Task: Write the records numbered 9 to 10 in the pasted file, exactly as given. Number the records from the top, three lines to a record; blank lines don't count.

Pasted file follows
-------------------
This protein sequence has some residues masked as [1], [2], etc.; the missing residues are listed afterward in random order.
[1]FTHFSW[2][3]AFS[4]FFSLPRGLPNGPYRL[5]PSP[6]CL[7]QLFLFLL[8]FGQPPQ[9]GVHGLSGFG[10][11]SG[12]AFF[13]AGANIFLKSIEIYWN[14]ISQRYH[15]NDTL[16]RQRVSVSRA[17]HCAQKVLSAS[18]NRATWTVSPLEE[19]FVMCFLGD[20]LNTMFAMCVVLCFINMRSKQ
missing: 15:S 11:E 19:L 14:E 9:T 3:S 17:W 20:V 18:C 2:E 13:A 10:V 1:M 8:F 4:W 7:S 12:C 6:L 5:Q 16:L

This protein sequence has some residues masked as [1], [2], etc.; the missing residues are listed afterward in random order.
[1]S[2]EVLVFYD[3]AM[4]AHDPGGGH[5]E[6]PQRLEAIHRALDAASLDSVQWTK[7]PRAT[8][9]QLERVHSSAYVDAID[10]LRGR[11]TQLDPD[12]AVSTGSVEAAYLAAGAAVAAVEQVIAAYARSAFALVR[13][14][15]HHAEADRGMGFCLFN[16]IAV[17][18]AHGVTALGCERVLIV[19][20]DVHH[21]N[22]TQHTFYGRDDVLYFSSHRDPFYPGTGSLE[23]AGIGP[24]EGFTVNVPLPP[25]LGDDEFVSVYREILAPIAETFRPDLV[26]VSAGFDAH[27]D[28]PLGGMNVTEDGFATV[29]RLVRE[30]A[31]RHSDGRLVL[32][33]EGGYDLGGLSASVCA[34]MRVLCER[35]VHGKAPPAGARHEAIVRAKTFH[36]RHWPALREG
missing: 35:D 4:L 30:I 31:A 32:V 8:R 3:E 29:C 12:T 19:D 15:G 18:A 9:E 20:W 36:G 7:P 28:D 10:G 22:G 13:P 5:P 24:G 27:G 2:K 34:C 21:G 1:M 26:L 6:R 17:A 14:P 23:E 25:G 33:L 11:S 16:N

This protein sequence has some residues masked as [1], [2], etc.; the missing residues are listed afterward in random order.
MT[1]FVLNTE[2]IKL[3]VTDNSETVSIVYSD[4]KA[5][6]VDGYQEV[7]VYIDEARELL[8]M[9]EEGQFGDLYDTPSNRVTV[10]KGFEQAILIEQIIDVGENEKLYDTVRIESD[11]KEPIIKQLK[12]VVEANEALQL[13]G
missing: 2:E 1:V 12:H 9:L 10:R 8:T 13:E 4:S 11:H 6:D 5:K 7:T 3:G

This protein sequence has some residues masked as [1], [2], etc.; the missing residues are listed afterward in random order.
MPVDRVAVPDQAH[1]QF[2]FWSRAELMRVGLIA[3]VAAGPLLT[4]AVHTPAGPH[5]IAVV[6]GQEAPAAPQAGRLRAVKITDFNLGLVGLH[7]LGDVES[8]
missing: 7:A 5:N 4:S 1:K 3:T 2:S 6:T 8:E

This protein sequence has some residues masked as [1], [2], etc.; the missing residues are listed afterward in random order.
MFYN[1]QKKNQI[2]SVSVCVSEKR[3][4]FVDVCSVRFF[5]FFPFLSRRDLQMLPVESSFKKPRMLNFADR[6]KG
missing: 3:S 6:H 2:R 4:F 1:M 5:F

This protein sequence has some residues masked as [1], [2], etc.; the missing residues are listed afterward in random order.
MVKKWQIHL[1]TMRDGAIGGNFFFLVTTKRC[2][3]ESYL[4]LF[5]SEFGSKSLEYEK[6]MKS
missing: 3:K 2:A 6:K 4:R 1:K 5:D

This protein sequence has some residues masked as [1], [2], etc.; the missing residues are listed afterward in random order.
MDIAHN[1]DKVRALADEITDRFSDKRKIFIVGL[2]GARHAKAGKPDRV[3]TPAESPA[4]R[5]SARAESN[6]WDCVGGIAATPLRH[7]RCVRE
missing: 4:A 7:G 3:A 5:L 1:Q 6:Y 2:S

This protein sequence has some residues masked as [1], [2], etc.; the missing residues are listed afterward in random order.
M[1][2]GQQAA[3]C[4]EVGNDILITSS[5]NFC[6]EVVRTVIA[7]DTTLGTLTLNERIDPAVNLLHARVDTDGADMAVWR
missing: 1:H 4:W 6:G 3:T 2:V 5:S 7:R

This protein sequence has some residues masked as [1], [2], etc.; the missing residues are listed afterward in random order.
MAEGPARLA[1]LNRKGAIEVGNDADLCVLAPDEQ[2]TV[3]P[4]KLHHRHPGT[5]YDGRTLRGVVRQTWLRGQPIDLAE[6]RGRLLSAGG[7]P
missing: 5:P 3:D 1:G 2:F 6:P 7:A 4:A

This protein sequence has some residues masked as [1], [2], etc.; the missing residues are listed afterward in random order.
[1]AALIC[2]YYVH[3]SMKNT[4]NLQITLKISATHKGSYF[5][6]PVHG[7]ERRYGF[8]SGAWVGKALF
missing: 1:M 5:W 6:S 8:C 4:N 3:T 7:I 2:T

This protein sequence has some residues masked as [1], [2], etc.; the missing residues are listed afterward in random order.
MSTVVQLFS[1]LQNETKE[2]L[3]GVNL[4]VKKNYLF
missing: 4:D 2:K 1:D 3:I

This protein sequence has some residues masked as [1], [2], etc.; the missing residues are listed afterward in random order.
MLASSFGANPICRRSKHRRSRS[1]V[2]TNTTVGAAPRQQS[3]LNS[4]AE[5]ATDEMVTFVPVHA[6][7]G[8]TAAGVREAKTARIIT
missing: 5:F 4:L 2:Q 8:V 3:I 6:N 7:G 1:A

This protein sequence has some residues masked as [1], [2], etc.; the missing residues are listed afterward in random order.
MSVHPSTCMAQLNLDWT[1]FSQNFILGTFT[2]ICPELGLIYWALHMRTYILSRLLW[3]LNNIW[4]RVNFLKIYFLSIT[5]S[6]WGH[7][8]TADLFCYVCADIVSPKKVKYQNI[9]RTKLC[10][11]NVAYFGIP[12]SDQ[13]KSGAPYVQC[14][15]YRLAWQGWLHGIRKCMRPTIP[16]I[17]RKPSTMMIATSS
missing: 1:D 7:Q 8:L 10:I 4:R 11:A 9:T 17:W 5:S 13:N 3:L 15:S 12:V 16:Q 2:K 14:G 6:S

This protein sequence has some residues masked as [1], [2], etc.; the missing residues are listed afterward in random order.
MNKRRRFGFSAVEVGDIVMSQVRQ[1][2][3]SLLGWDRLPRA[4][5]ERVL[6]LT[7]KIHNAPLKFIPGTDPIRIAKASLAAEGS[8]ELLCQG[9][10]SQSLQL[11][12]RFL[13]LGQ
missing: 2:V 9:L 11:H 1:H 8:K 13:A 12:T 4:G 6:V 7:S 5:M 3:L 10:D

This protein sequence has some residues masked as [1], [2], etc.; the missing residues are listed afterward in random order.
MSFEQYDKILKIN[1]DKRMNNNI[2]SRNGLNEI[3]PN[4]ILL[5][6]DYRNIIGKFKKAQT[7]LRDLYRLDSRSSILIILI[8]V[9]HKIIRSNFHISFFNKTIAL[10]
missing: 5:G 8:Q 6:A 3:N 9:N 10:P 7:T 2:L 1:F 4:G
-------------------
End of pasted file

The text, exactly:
This protein sequence has some residues masked as [1], [2], etc.; the missing residues are listed afterward in random order.
MAEGPARLA[1]LNRKGAIEVGNDADLCVLAPDEQ[2]TV[3]P[4]KLHHRHPGT[5]YDGRTLRGVVRQTWLRGQPIDLAE[6]RGRLLSAGG[7]P
missing: 5:P 3:D 1:G 2:F 6:P 7:A 4:A

This protein sequence has some residues masked as [1], [2], etc.; the missing residues are listed afterward in random order.
[1]AALIC[2]YYVH[3]SMKNT[4]NLQITLKISATHKGSYF[5][6]PVHG[7]ERRYGF[8]SGAWVGKALF
missing: 1:M 5:W 6:S 8:C 4:N 3:T 7:I 2:T